December 4, 2017 2:08 PM
For the past three years, the international students in Mr. Chris Ferry's English Language Development (ELD) communication class have visited the elementary students during International Education Week to share about their home culture. This year, the students worked on the speaking and reading skills by reading books to each other. Mr. Ferry shares his thoughts here on the book reading exchange.
Q: How and why do you bring the international students to the elementary school?
A: We've been doing a variety of activities with the elementary students for the past three school years for several reasons. First, we hope to build a stronger community where students know and work well together across grade levels. Second, having a real audience and authentic interaction is very helpful for our ELD students to develop their English proficiency. Third, it's valuable for our youngest students in Elementary school to learn about foreign cultures directly from our international students. Fourth, International Student Coordinator Stephanie Toriumi has been hard at work to make our community more globally minded and these exchanges developed from working closely with the ELD teachers and Elementary School Principal Edna Hussey.
Q: How was the book reading exchange organized?
A: For this specific book reading activity, high school ELD students spent about 2 hours preparing. They practiced reading the story in their own language with tips to become a better storyteller. They used their iPads to create a vocabulary presentation to teach a few words in their native language. The elementary school students chose a book that they wanted to share with the international student. When they met, the students had roughly 8 minutes to teach the vocabulary, read the story and answer any followup questions. After that, the local elementary student had about 5 minutes to read a story to the ELD student and do any follow-up discussion.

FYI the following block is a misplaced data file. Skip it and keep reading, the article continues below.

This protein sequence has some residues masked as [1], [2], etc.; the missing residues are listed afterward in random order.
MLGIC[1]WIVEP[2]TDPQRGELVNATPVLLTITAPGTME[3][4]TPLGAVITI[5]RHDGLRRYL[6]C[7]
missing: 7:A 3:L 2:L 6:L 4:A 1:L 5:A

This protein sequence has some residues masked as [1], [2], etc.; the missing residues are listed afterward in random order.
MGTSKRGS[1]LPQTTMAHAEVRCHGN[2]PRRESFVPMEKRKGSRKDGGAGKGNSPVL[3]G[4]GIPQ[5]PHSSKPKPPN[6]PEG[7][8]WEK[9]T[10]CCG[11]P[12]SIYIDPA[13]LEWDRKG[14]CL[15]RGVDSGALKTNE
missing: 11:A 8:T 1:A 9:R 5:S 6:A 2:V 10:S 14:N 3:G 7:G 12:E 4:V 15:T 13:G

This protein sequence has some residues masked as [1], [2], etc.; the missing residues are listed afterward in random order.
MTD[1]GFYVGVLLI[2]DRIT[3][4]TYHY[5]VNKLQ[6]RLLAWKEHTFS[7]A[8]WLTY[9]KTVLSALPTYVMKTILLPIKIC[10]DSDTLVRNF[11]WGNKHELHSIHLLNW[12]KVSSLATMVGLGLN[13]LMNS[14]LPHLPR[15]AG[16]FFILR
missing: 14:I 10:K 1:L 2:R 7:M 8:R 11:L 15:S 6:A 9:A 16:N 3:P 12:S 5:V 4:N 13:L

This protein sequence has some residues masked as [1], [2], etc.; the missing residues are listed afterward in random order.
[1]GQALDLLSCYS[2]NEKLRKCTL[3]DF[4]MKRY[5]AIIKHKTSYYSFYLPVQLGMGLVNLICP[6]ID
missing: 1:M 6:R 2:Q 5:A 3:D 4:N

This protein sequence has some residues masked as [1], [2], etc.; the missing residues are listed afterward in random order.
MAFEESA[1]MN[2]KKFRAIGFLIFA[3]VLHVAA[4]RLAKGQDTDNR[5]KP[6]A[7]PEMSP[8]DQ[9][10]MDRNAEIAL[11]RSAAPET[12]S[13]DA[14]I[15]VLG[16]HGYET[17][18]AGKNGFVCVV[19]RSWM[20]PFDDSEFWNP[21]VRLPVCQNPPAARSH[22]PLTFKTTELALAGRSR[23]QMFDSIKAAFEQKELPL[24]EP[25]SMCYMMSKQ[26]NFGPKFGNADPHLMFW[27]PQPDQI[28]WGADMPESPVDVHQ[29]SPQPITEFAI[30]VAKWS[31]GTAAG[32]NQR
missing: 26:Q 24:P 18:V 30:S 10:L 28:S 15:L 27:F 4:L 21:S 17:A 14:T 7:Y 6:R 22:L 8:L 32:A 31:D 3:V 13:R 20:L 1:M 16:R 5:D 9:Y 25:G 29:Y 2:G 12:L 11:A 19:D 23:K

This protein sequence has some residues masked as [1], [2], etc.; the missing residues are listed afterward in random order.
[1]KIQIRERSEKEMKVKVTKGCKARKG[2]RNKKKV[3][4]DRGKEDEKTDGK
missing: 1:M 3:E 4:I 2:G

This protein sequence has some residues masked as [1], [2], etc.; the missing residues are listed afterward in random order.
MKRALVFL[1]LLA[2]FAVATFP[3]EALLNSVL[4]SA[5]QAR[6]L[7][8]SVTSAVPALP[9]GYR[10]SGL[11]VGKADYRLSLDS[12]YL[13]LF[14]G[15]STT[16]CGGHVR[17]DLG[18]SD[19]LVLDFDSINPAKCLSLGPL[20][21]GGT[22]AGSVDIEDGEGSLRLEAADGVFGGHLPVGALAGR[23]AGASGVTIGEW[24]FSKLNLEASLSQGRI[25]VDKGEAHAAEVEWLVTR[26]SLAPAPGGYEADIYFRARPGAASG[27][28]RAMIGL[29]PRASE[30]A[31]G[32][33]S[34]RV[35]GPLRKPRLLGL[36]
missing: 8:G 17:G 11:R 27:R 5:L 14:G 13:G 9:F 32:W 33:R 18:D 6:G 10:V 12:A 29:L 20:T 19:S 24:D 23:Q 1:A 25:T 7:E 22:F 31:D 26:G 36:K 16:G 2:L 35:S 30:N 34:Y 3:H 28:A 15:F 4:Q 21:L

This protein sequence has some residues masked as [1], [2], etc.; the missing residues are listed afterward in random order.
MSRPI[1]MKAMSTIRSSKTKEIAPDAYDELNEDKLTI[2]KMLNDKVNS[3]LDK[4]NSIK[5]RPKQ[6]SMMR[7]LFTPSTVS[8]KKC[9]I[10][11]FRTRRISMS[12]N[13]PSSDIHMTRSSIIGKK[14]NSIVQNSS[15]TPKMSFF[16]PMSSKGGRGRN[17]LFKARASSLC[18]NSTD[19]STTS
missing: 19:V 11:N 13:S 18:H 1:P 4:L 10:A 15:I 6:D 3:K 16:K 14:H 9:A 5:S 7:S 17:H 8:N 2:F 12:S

Q: What are some of the benefits of the interaction between elementary and international students?
A: We are observing, first and foremost, the quality of their interaction with the elementary school student. Are our ELD students comfortable opening a conversation? Can they ask questions comfortably? Can they rephrase what they are saying if the elementary student doesn't understand? Secondly, are they good storytellers? Third, are they good at listening and comprehending the story told to them by the elementary student. Finally, when they write a reflection, how do they feel about interacting in English with children. Since the international students have visited the elementary school a few times before to share about their cultural background, they remember the international students and it helps students on both sides to develop a stronger connection. Through this connection, the elementary teachers are able to incorporate international themes into their curriculum, which helps promote the students' interest and curiosity.